The objective 54 images the photodetector aperture 58 at an image plane 62 (FIG. 1) a distance D from the Y axis. In a FIG. 2 the aperture image is shown and identified by the reference numeral 64. The vertical width of the aperture 58 is chosen to produce a very small vertical image width on the order of, say, 13 microns. Where the aperture comprises a slit, as shown, the horizontal dimension of the slit may be sufficient to provide a slit image with a width sufficient to extend beyond the light acceptance cone of the objective 54. With the illustrated arrangement a vertical slit width of 416 microns provides for a 13 micron slit image vertical width.
The objective 54 is positioned at a point along the lens axis X so that the slit image 64 (FIG. 2) is displaced a short distance D (FIG. 1) from the stream axis Y. Alternatively, reference numeral 64 may identify a real aperture comprising a small opening cut into a thin opaque material. In a practical system which has been built and tested a distance D of 730 microns was employed, but it will be apparent that the invention is not limited to any such distance. Vertically, the objective axis X may be located so that the slit image 14 coincides with the upper edge 46A of the illuminating beam 46. (It will be apparent that the beam 46 may be directed upwardly at an angle φ from the objective axis X instead of downwardly, as shown, in which case the slit image 64 would be located at the lower edge of the beam 46.) In addition the angle φ between the objective axis X and illuminating beam 46 is chosen so as to equal, or exceed, the arc sine of the numerical aperture of the lens 54 if the system is to work over the widest possible range of angles. The angle between the objective axis X and illuminating beam 46 may be smaller if operation over the widest possible range is not required. In such a case, incident light passing through the aperture 64 must be prevented from entering the detector. In the illustrated arrangement the upper edge 46A of the light beam 46 is directed along the light collection cone of the objective 54 such that the incident light beam 46 avoids the lens. An adjustable mask 66 (FIG. 1) may be included to assure that no incident light enters the lens 54.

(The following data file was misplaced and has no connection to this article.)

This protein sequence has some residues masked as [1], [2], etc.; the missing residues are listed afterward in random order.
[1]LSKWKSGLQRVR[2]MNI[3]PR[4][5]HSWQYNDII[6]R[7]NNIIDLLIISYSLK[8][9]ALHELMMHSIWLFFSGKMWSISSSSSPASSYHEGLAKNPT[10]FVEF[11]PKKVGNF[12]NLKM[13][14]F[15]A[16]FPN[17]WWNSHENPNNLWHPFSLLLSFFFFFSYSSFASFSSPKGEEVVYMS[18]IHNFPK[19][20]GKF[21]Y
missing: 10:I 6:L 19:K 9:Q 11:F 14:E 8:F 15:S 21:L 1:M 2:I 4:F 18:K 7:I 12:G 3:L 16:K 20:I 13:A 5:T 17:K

Any light reaching the photodetector 56 from the scatter line 52 must pass through the aperture image 64. With the aperture image 64 displaced a distance D of 730 microns from the stream axis Y and with an aperture height of 13 microns (as specified in the above-described example) a vertical collection aperture of 13/730 radians = 1.0° is provided for light collected from any point along the scattering line 52. Where the aperture 58 comprises a slit having a much greater horizontal than vertical dimension the horizontal collection aperture varies according to position along the scattering line 52, and is maximum for rays on the objective optical axis X.